Yamaha DT125R (1993 - 2007) review

The DT125 may have undergone an emissions-pleasing overhaul this year, but this learner-friendly dirt bike has remained faithful to the two-stroke cause

Ben Cope's picture
By Visordown on Fri, 1 Jan 1993 - 12:01

Details
Manufacturer:
Yamaha
Category:
Learner Legal 125s
Price:
£ 3085
Overall
3
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The evergreen Yamaha DT125 continues to offer new riders an enjoyable route into a life on two wheels
While that heady 14bhp may seem impressive to begin with, it won't take long to outgrow

This year the DT – a popular learner dirt bike that remained virtually untouched since the late 80s – has been given a Fazer-style overhaul to meet strict emissions laws. Thumb the new electric boot and, sure enough, the motor fires into life with a muffled ring-ding-ding from the catalytic converter.

The cool new styling takes after Yamaha’s WR range, while the 915mm seat height is tall enough to do the job without being prohibitive for short-arses. Take it on the trails and the chassis feels so light and agile it ploughs effortlessly through mud and rocks, with decent ground clearance to clear the ruts.

Power is delivered in typically lively two-stroke fashion without the viciousness of a motocrosser. But despite a revamped powervalve to improve midrange you really have to keep it in the narrow powerband to drive up the climbs. As soon as you shut the throttle power drops to nothing and you have to stay in a low gear, twist the grip hard and slip the clutch to get it driving uphill again.

The learner-legal engine puts out just 14bhp and although Yamaha wouldn’t divulge how to derestrict it, they did say it should take teenagers no more than 10 minutes to figure out!

Whatever the DT’s main purpose in life, most teenagers will be riding it on the roads. So we head for the road. There’s nothing like caning a two-stroke on Tarmac, giving it large with the throttle and slamming up and down the gears. The DT’s gearbox feels slightly notchy but the soft off-road suspension copes remarkably well with keeping the bike composed. Once again, the lightweight and flickable chassis excels here. And once again you really have to keep it nailed to maintain the thin powerband. Get off the throttle momentarily and it takes an age to build up pace again.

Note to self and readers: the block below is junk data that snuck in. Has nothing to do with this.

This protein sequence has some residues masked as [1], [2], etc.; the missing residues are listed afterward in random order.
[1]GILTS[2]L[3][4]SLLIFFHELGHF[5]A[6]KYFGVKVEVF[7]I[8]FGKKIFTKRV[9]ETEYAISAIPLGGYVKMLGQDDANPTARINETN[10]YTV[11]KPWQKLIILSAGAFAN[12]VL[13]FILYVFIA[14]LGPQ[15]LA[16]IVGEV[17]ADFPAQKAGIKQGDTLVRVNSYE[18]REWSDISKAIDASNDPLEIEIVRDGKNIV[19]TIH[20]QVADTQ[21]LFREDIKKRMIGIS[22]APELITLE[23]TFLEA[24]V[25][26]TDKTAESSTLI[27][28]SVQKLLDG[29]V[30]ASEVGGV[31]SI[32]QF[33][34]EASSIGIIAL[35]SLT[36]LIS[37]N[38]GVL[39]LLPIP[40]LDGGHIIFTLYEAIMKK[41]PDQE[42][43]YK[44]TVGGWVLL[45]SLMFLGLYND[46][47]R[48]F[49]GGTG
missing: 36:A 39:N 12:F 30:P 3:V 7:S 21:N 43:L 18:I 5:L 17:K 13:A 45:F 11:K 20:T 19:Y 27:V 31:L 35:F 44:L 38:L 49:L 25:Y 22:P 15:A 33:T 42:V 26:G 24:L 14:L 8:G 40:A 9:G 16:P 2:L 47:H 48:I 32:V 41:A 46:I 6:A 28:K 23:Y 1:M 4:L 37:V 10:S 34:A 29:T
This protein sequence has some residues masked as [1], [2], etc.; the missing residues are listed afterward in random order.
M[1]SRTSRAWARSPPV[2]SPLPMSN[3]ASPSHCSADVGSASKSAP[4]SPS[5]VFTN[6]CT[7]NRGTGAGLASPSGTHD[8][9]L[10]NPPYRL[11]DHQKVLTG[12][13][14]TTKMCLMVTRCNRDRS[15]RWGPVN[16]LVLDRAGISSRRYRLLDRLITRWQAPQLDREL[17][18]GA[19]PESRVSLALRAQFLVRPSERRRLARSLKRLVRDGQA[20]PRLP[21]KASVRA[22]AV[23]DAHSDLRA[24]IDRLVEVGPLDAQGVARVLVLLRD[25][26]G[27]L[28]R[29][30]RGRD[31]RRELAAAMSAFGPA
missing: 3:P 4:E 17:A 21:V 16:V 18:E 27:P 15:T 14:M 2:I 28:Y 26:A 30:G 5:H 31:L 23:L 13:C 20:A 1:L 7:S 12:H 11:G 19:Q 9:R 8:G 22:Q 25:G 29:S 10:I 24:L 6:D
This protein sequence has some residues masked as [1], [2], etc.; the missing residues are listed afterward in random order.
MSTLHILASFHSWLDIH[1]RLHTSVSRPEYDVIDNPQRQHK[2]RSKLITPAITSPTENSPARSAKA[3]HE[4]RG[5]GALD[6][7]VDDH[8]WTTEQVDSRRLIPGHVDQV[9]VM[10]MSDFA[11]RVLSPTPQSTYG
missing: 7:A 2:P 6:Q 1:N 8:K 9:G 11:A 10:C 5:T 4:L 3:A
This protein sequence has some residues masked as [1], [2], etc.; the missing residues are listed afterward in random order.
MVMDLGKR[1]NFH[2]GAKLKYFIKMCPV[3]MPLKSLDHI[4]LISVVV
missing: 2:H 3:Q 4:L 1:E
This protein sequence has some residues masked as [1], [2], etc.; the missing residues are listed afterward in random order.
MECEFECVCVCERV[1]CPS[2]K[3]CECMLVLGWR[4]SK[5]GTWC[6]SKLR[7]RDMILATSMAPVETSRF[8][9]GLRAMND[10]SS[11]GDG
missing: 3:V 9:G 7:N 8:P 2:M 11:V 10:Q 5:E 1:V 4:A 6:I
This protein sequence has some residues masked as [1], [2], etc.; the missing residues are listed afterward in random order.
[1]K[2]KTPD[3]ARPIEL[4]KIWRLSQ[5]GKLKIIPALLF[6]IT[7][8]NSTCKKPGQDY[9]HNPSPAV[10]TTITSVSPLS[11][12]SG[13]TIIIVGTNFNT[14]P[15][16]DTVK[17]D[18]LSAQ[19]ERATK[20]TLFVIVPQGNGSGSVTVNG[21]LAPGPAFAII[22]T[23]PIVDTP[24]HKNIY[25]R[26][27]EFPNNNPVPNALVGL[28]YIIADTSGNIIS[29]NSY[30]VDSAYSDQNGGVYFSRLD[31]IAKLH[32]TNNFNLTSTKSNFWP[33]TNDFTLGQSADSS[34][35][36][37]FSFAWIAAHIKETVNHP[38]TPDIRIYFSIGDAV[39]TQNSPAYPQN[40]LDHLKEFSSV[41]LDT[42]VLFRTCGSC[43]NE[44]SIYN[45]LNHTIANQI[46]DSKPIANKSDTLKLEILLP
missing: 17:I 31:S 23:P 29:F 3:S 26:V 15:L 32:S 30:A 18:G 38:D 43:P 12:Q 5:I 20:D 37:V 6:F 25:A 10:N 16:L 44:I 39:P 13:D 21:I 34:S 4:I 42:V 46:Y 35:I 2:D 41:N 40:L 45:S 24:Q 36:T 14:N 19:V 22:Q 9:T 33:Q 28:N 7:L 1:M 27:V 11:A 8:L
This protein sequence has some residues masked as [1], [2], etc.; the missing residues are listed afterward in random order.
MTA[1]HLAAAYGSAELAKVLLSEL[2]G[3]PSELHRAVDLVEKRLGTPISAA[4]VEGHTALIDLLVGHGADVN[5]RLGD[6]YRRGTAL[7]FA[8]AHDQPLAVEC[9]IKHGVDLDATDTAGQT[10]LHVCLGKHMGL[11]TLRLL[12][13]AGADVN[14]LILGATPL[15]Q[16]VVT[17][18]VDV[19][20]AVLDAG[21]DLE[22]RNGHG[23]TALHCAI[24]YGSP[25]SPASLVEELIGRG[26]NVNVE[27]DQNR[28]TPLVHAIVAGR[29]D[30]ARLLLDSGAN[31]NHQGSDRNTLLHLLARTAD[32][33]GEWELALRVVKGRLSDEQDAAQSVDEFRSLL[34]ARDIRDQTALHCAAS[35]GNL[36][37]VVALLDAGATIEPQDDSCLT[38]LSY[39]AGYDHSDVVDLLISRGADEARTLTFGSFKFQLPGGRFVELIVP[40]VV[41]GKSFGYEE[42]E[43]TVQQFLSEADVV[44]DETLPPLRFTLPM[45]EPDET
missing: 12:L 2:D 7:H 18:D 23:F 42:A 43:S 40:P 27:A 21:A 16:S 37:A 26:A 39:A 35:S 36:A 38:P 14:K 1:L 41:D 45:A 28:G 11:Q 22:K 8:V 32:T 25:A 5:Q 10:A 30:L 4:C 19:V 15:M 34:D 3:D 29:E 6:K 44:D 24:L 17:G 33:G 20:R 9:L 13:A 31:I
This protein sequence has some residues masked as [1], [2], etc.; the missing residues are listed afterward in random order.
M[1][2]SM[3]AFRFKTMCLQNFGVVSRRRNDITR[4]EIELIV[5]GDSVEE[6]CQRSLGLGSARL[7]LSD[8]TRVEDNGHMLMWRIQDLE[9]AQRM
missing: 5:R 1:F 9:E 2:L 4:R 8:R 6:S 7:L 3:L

Both brakes feel spot-on for the dirt and although they don’t have much bite on Tarmac, watch the front as reduced traction from the road-legal knobblies makes it easy to lock.This year the DT – a popular learner dirt bike that remained virtually untouched since the late 80s – has been given a Fazer-style overhaul to meet strict emissions laws. Thumb the new electric boot and, sure enough, the motor fires into life with a muffled ring-ding-ding from the catalytic converter.

The cool new styling takes after Yamaha’s WR range, while the 915mm seat height is tall enough to do the job without being prohibitive for short-arses. Take it on the trails and the chassis feels so light and agile it ploughs effortlessly through mud and rocks, with decent ground clearance to clear the ruts.

Power is delivered in typically lively two-stroke fashion without the viciousness of a motocrosser. But despite a revamped powervalve to improve midrange you really have to keep it in the narrow powerband to drive up the climbs. As soon as you shut the throttle power drops to nothing and you have to stay in a low gear, twist the grip hard and slip the clutch to get it driving uphill again.

The learner-legal engine puts out just 14bhp and although Yamaha wouldn’t divulge how to derestrict it, they did say it should take teenagers no more than 10 minutes to figure out!

Whatever the DT’s main purpose in life, most teenagers will be riding it on the roads. So we head for the road. There’s nothing like caning a two-stroke on Tarmac, giving it large with the throttle and slamming up and down the gears. The DT’s gearbox feels slightly notchy but the soft off-road suspension copes remarkably well with keeping the bike composed. Once again, the lightweight and flickable chassis excels here. And once again you really have to keep it nailed to maintain the thin powerband. Get off the throttle momentarily and it takes an age to build up pace again.

Both brakes feel spot-on for the dirt and although they don’t have much bite on Tarmac, watch the front as reduced traction from the road-legal knobblies makes it easy to lock.
Length (mm) 2205
Width (mm) 795
Height (mm) 1185
Dryweight (kg) 117
Seats 0
Seat Height (mm) 915
Suspension Front Telescopic fork
Suspension Rear Monocross
Tyres Front 80/90-21
Tyres Rear 110/80-18
Brakes Front Single 230mm disc
Brakes Rear Single 220mm disc
Wheelbase (mm) 1415
Ground Clearance (mm) 315


Cubic Capacity (cc) 124
Bore (mm) 56
Stroke (mm) 50.7
Compression Ratio 6.7
Cooling Liquid cooled
Stroke Type Four Stroke
Drive Chain


Top Speed

Score Breakdown
Overall
3
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